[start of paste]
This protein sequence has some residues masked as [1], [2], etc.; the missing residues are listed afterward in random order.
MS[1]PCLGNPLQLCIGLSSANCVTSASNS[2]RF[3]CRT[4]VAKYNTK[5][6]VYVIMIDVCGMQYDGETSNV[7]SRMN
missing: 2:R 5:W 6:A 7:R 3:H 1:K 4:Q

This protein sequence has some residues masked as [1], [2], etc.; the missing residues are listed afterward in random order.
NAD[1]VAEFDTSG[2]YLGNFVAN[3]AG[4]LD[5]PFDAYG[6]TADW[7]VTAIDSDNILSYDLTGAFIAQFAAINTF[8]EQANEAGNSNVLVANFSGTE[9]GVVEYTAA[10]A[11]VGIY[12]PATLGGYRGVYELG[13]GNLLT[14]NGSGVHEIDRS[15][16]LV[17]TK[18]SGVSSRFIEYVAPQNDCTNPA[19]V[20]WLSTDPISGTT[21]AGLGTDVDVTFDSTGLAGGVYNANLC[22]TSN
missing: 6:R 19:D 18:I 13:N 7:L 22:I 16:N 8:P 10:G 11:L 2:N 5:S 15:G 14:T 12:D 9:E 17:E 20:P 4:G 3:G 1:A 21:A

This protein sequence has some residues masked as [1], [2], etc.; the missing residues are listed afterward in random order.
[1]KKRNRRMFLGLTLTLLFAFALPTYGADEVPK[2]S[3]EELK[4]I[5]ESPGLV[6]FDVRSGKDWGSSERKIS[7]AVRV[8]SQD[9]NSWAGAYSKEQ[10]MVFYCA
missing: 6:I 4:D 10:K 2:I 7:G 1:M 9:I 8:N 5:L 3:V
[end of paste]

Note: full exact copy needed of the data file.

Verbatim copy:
This protein sequence has some residues masked as [1], [2], etc.; the missing residues are listed afterward in random order.
MS[1]PCLGNPLQLCIGLSSANCVTSASNS[2]RF[3]CRT[4]VAKYNTK[5][6]VYVIMIDVCGMQYDGETSNV[7]SRMN
missing: 2:R 5:W 6:A 7:R 3:H 1:K 4:Q

This protein sequence has some residues masked as [1], [2], etc.; the missing residues are listed afterward in random order.
NAD[1]VAEFDTSG[2]YLGNFVAN[3]AG[4]LD[5]PFDAYG[6]TADW[7]VTAIDSDNILSYDLTGAFIAQFAAINTF[8]EQANEAGNSNVLVANFSGTE[9]GVVEYTAA[10]A[11]VGIY[12]PATLGGYRGVYELG[13]GNLLT[14]NGSGVHEIDRS[15][16]LV[17]TK[18]SGVSSRFIEYVAPQNDCTNPA[19]V[20]WLSTDPISGTT[21]AGLGTDVDVTFDSTGLAGGVYNANLC[22]TSN
missing: 6:R 19:D 18:I 13:N 7:L 22:I 16:N 8:P 10:G 11:L 2:N 5:S 15:G 14:T 12:D 9:E 17:E 20:P 4:G 3:G 1:A 21:A

This protein sequence has some residues masked as [1], [2], etc.; the missing residues are listed afterward in random order.
[1]KKRNRRMFLGLTLTLLFAFALPTYGADEVPK[2]S[3]EELK[4]I[5]ESPGLV[6]FDVRSGKDWGSSERKIS[7]AVRV[8]SQD[9]NSWAGAYSKEQ[10]MVFYCA
missing: 6:I 4:D 10:K 2:I 7:G 1:M 9:I 8:N 5:L 3:V